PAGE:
Zhaohui (John) Cai, AZ (4)
  • Variety of statistical tests available to
    recognize signals
  • Clinical Study techniques may be limited because
    sample size can be large.
  • Multi-variable regression may be useful
  • Challenges
  • How are baselines established?
  • Only available from longitudinal data, inc
    prescribing history.

Patrick Ryan, OMOPInformatics Opportunities for
Exploring the Real-World Effects of Medical
  • Observational Medical Outcomes Partnership
  • FDAAA establishes national network SENTINAL to
    create surveillance for all regulated medical
  • If the data were available
  • What could be done with it?
  • What hypotheses could be generated?
  • How reliable would the results be?
  • What infrastructure is required?
  • Governance
  • How to satisfy all stakeholders
  • FDA
  • payors
  • Providers
  • patients

Patrick Ryan, OMOP (2)
  • OMOP Public/private partnership
  • Conduct research on methodologies to evaluate
    performance of analytical methods to identify
    drug safety issues
  • Data provided by multiple sources hospitals and
    health care systems
  • ETL required significant effort, no one ran into
    insurmountable barriers to converting data to
    common model

Patrick Ryan, OMOP (3)
  • Created common data model
  • Identified ten mature drug classes with
    well-defined safety profiles
  • Created informatics tools (now in public domain)
  • Created processing tools to allow aggregation on
  • Key to success is the creation of aset of
    informatics tools
  • Much current work is one-off and ad hoc
  • Standards both data and analytical are needed
  • Problem with federating disparate data sources
  • Necessary, arduous to develop tools
  • Think such an approach could be done

Patrick Ryan, OMOP (4)
  • Common vocabsularies, NML, MEDRA
  • Change from standard thinking rather than
    tracking one drug at one time, need to track all
    drugs across all available data sources
  • Asked community which questions they would ask if
    they had access to this data
  • Community invited to implement their query
  • Can test results, compare across db
  • See variability in outcomes from db
  • Also able to test sensitivity of tests to initial
  • Compare outcomes to benchmarks, true negatives
    and positives
  • These tools have broader applicability outside

Marsha Wilcox, JJ Using Publically Available
Data to Redefine the Phenotype for Genetic
  • Public data refine phenotype in genetic studies
  • Let data/genetics define what the phenotype
    should be.
  • Mental illness, the phenotype is a surrogate for
    ogran pathology
  • NIH data from dbGAP, metabolic data from
    Framingham Heart Study
  • Is it possible to identify genetic subtypes of
    patients with the same diagnosis, and correlate
    this to newly available data (e.g. imaging)

Marsha Wilcox, JJ (2)
  • Used unusual statistical methods (machine
    learning) to identify subtypes
  • NIMH and VA data
  • Diagnostic algorithms to identify subtypes based
    on qualitative traits from manuals
  • Mapped pos/neg/disorganized symptoms from
    diagnosis and mapped to chromosome map. Found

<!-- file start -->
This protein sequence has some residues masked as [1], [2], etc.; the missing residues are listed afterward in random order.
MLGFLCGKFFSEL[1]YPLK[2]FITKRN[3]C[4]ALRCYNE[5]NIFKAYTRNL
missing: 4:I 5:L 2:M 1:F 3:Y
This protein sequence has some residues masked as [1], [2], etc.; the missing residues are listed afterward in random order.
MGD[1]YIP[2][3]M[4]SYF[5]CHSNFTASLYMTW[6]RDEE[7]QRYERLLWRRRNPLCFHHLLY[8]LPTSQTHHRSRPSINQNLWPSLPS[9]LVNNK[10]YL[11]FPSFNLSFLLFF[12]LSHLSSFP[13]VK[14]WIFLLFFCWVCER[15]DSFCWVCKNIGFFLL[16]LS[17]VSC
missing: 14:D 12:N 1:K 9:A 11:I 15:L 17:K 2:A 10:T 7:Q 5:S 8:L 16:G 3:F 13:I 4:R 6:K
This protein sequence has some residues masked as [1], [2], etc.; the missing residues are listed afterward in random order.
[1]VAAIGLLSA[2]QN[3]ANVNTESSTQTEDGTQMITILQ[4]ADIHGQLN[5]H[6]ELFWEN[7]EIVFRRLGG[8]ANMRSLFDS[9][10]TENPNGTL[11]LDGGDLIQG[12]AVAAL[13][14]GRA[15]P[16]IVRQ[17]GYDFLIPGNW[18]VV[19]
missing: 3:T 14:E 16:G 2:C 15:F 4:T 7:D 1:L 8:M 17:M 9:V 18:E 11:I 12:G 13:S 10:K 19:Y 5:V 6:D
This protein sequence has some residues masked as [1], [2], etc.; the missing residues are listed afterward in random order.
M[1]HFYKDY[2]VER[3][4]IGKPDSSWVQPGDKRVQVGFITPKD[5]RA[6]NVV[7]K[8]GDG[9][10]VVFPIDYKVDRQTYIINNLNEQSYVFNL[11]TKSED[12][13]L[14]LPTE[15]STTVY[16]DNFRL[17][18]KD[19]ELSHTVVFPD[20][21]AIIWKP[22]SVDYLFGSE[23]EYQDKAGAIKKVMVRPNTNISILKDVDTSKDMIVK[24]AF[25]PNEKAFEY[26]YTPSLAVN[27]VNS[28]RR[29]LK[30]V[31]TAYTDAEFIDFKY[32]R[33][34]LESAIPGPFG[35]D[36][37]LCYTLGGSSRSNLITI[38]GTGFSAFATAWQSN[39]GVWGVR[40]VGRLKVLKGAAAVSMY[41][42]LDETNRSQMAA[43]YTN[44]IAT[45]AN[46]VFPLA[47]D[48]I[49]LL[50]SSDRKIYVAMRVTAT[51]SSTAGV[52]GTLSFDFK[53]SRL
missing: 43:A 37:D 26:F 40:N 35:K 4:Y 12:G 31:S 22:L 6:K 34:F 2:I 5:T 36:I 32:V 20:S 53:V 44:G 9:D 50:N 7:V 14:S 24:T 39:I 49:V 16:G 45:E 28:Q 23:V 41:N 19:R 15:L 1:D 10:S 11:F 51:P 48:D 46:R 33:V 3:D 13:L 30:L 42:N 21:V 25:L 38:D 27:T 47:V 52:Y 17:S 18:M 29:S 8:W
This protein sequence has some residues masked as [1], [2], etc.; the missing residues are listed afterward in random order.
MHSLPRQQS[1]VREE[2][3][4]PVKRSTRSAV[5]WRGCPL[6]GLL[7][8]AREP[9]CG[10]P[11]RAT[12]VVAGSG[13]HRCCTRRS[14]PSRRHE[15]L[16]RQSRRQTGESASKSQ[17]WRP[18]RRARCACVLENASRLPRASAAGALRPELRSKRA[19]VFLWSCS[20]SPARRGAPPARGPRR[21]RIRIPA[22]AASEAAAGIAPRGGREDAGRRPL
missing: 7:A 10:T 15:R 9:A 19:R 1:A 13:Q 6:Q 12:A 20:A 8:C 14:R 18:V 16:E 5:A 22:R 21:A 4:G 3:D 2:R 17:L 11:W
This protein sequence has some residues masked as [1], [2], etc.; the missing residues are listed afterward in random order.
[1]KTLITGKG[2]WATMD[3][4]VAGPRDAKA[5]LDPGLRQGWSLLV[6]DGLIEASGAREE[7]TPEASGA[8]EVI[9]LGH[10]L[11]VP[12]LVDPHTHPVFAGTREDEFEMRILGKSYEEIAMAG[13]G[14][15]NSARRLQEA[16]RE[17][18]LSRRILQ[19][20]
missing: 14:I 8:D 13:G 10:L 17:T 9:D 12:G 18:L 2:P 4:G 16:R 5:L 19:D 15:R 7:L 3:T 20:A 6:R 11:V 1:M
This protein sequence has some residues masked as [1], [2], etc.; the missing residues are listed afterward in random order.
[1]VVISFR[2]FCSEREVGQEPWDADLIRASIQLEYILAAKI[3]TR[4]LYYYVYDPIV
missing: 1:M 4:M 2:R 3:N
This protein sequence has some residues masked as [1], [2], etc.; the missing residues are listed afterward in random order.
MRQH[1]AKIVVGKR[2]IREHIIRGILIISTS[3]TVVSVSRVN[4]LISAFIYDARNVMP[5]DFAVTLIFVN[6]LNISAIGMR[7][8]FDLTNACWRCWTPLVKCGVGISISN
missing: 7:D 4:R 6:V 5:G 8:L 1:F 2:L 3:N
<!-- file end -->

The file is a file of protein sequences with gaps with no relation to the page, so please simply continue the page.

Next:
symptoms peak on chromosome 5, - symptoms on
    chromosome 12(?)

Marsha Wilcox, JJ (3)
  • Schizophrenia results in loss of tissue, maybe
    disease or treatment with neuroleptics
  • Did imaging on patients soon after early
  • Brain imaging links brain loss to negative traits
  • Also found relationship of HLA region with
    early-onset RA
  • GWAS differentiated obese populations to identify
    subpops at risk for heart disease and not.

Panel Discussion
  • Panel
  • Diego Miralles
  • Ken Park
  • Bill Mardar
  • Where will ClinInf be in 2020?
  • KP Tend to underestimate what can be
    accomplished in 10 years
  • Pharma wants result in 1 year
  • BM some areas will move forward (oncology).
    Still relying on organizations like Partners and
    Intermountain Health
  • DM Pharma will be much smaller, no new drugs.
    DD too long and expensive. Need to bring cost
    structure down, use technology. How clinical
    trials are conducted.
  • Social networking as mechanism for conducting
  • DM mytrust Things will change, capabilitites.
    Have to be able to take advantage of patients
    capabilities MyMedicalInformation (?). Dont
    underestimate consumer-derived data.
  • BM complex negotiations with regulators,
  • KP These may influence pipelines, but wont
    really affect empty piplines. But innovation is

Panel Discussion (2)
  • Will we use Personally Health Records?
  • DM Everyone has failed miserably with PHRs.
    Compare with SanDisk with encoded information.
    Patients cant provide adequate information.
    Must be provided by HCP.
  • BM must lower concern over privacy. Then HCP
    can enter data.
  • KP If youre healthy PHR is useless, if youre
    sick its too late. Its not a privacy issue,
    its just a hassle. MS Vault facilitates upload
    from some centers, but data entry is still too
  • Paul Parallel to financial data? Anyone
    comfortable with putting all their data in Mint?
  • Alistair What about physician expectation and
  • Paul See PatientsLikeMe questions about
    where data was going resulted in many users
    abandoning the site. They didnt want data sold
    to pharma.